A Flight Attendant’s Broken Leg from an Uncontrolled Beverage Cart is Just the Latest Reminder of the Potential Dangers in the Air

Stories in the news can remind us of many important things. A recent headline and story from England once again highlights the fact that being a member of an airline cabin crew can be a dangerous job. According to an Aviation Herald report, a flight attendant aboard an Irish airline’s plane was seriously injured when a beverage/meal cart broke free and crashed into his legs. As much as these news stories provide important reminders about the risks of being a flight attendant, it is also important to remember that, if you are hurt working as a member of a cabin crew, you may have certain legal options available to you to compensate you for your injuries. To learn more about the exact options you have, be certain to talk to a knowledgeable Chicago injury attorney.

From the cockpit of the airline’s Cologne-to-London flight, it perhaps seemed unremarkable as the flight was landing. However, in the cabin, a catering cart had broken free and, when the pilot hit the brakes, the cart raced toward a flight attendant and slammed into him. The flight attendant had been sitting in a passenger seat on the only partially-filled flight and, just moments before the cart crashed into him, raised his knees to his chest to protect himself. The impact seriously injured the flight attendant, inflicting a “suspected fracture” of his left femur.

This flight attendant’s broken leg is not the first time a runaway cart has caused havoc aboard a flight. Last year, a cart aboard an American Airlines flight slammed into a passenger’s head and allegedly impacted him with sufficient force to cause the man chronic traumatic brain injury and post-concussive syndrome.

Of course, the risk of injury to flight attendants, when it comes to beverage carts, is often greater than that faced by passengers. Some 20 years ago, research was performed that indicated that close to one-third of all flight attendant injuries involved drink/meal cart accidents. Turbulence can lead to substantial possible danger for flight attendants in this regard. In one Dallas-to-Memphis flight, the turbulence was so bad that it sent a beverage cart into the air. The flying cart came to land on two flight attendants, substantially injuring them.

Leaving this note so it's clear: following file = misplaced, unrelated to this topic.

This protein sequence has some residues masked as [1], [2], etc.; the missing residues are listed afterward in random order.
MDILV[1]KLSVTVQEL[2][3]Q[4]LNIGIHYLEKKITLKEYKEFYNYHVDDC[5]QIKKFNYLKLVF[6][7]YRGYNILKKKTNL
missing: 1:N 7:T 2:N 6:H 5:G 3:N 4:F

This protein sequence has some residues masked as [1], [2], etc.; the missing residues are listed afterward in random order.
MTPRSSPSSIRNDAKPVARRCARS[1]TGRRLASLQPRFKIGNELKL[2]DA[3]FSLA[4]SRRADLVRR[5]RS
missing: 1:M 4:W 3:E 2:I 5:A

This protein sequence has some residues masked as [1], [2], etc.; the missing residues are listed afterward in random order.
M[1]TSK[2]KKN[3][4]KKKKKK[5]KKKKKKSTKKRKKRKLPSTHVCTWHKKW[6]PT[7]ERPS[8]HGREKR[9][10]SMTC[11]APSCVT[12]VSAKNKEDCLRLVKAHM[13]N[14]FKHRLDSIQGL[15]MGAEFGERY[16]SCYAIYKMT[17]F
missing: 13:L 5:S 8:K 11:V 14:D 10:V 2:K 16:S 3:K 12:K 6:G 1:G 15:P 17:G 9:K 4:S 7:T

For flight attendants, the possible damage inflicted by beverage carts goes beyond just the runaway or flying ones. Beverage/meal carts can weigh 300, 400 or even 500 pounds and are sometimes not maintained in perfect condition. The stress of pushing and pulling these carts, including the ones in imperfect condition, can cause serious harm to the flight attendants moving them about the cabin.

As a flight attendant injured by a beverage cart while you were working, you may have various options. In many situations, your beverage cart injuries could entitle you to receive an award of workers’ compensation benefits. Sometimes, in special circumstances, it might be possible to pursue a civil suit and an award of damages for your injuries. To make sure you get all the compensation you deserve for the injuries you suffered, talk to the experienced Chicago injury attorneys at Katz, Friedman, Eagle, Eisenstein, Johnson & Bareck. Our attorneys have been effectively representing injured airline employees for many years and are ready to put our abilities and resources to work for you. To set up a free case evaluation, contact us at 800-444-1525 or through our website.

More Blog Posts:

Will Incidents of Unexpected Midair Turbulence Only Get More Frequent and More Severe?, Chicago Injury Attorneys Blog, June 11, 2018

Runaway Beverage Carts and Safety in the Air, Chicago Injury Attorneys Blog, Oct. 23, 2017